Panhandle Plains
2010 Census - 778
2000 Census - 830
McLean, Texas
McLean Texas History:  
In 1901, the Choctaw, Oklahoma and Texas Railroad Company dug a water well and completed a switch and section house at present day McLean, and local rancher Alfred Rowe donated land for a townsite and platted the town. Rowe later died on the Titanic. The McLean-Alanreed Museum features Titanic exhibits. By 1904, the town had a post office, three general stores, two wagon yards, a lumberyard, livery stables, stockyard and a newspaper, and was a commercial and shipping center for area ranchers and farmers who shipped hogs, cattle, watermelon and other agricultural products. The town’s water source was a windmill powered water well located in the middle of the town’s main street. McLean incorporated in 1909. By 1920, the towns’ economy benefited from are oil and gas wells. In 1940, McLean had approximately 1,500 residents. A World War II German POW camp was built in 1943. By 1948, the Camp was reduced to only foundations and today an airfield cuts across the former camp center. McLean is located at the intersection of IH-40 (Route 66) and SH 273, 70 miles south of Canadian, 34 miles south of Miami, 35.7 miles southeast of Wheeler, 36 miles northeast of Clarendon, 70 miles east of Amarillo, 55 miles southeast of Panhandle, and 35.7 miles southeast of Pampa, Texas.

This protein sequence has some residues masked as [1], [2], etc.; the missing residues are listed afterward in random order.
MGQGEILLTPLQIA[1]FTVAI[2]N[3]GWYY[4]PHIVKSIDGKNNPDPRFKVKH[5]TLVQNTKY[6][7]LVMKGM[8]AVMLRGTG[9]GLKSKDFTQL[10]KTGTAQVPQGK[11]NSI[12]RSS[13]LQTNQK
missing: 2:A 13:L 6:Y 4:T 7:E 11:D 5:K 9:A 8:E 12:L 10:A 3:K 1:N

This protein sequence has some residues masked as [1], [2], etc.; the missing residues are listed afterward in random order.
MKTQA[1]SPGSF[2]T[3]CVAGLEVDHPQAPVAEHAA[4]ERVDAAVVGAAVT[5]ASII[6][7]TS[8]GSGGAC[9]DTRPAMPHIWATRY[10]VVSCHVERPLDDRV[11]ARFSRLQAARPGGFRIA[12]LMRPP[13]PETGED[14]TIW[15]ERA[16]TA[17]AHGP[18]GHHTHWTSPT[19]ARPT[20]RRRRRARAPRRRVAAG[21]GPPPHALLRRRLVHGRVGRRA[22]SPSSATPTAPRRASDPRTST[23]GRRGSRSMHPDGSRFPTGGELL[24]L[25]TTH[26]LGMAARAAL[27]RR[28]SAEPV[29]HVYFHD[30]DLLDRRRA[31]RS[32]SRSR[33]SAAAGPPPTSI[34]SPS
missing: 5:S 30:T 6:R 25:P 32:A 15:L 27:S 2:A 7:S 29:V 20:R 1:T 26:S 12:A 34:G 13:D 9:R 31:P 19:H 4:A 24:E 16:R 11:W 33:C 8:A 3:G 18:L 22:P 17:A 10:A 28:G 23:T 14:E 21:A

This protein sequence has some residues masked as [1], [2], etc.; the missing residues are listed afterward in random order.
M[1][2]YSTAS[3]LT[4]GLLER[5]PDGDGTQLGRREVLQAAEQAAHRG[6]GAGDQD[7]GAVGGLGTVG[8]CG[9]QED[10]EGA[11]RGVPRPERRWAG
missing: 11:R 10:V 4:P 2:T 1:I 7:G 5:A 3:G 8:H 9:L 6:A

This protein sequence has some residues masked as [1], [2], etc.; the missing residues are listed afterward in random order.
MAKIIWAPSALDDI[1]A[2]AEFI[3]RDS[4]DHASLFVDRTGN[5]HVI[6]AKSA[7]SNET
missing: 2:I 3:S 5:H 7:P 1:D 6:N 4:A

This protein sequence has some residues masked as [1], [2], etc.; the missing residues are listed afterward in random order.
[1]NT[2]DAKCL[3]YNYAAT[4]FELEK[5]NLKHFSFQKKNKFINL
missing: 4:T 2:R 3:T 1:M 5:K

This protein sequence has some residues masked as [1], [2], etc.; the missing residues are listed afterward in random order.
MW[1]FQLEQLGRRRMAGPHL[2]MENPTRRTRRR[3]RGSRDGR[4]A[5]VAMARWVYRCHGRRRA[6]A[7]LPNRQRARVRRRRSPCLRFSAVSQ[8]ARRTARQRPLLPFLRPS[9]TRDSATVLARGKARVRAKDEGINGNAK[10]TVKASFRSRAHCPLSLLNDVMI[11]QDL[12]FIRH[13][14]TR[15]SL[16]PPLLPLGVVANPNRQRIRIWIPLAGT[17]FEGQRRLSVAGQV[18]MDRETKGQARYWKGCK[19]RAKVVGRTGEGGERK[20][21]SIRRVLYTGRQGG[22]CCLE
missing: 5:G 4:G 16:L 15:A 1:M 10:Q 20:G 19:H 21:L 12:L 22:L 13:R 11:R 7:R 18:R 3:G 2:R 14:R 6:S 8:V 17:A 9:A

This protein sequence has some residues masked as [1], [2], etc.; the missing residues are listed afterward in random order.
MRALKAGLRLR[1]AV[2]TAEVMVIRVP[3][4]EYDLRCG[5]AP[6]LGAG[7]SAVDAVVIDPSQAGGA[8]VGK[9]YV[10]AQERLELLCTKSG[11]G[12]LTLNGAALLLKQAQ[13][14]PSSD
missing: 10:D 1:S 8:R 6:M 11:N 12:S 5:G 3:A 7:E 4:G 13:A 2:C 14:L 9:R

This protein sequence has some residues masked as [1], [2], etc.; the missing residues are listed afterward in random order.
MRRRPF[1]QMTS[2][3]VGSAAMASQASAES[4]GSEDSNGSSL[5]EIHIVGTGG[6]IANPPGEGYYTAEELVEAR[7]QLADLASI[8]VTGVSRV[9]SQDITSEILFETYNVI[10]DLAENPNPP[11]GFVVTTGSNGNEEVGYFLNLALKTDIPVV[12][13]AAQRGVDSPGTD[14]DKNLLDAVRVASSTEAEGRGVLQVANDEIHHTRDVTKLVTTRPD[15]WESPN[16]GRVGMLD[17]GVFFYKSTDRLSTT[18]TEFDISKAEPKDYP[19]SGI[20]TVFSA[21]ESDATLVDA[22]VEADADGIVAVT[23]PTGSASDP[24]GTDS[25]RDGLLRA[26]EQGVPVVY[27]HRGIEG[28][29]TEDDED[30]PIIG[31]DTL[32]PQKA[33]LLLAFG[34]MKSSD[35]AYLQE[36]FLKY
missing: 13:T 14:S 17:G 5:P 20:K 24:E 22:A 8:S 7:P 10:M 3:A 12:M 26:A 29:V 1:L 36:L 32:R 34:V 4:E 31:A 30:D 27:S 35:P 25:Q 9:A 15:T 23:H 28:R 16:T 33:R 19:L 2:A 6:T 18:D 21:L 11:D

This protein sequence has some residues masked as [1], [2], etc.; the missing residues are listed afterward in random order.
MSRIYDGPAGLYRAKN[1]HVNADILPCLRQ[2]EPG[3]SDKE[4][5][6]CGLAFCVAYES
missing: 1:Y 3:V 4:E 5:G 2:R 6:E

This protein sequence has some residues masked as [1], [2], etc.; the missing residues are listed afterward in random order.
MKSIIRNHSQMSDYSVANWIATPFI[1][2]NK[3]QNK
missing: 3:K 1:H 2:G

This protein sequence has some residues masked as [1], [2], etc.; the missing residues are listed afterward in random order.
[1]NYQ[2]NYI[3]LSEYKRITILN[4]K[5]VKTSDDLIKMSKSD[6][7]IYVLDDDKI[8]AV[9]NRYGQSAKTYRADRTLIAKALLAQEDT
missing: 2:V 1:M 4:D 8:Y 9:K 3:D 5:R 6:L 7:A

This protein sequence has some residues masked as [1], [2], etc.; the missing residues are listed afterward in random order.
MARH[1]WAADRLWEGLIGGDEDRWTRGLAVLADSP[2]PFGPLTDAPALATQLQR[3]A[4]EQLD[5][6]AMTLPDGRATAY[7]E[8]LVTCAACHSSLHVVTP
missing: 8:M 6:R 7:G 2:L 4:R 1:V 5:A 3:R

Texas Plains Trail Region:
The 52-county Texas Plains Trail Region includes the Texas Panhandle and Plains. It stretches from the Texas towns of Big Spring and Colorado City in the southern portion of the region, to Muleshoe and the New Mexico state border in the west, to Quanah and Knox City in the east, and to the top of the Texas Panhandle, from Dalhart in the west to Lipscomb in the east. The Texas Plains Trail Region organization is a nonprofit heritage tourism organization affiliated with the Texas Historical Commission. TPTR acts as an economic development initiative that helps Texas communities to promote their historic and cultural resources, and increase tourism to their areas. The organization helps promote travel to heritage destinations and historic sites. A name repeatedly mentioned in the history of West Texas is Cynthia Ann Parker, a young child captured during a raid on Fort Parker. She grew up among the Comanches, married Comanche chief Peta Nocona, and had three children, Pecos, Quanah and Prairie Flower. In 1860, a party of Texas Rangers led by Sul Ross, a future governor of Texas, rescued her and her infant daughter Prairie Flower; Charles Goodnight participated in this raid. Her son Quanah became famous as the last great war chief of the Comanche. One of TPTR’s most visible recent projects is the Quanah Parker Trail. When the project is completed, giant Quanah Parker arrow markers will have been installed in all 52 counties in the Texas Plains Trail Region. Some counties will have more than one installation. The arrows were created and donated by New Home, Texas, artist Charles Smith. As of early 2014, over 70 arrows had been installed in almost 50 counties. Each arrow will have a plaque giving pertinent historical information. (806) 747-1997. P.O. Box 88, Lubbock, Texas 79408. Email  Plains Trail Map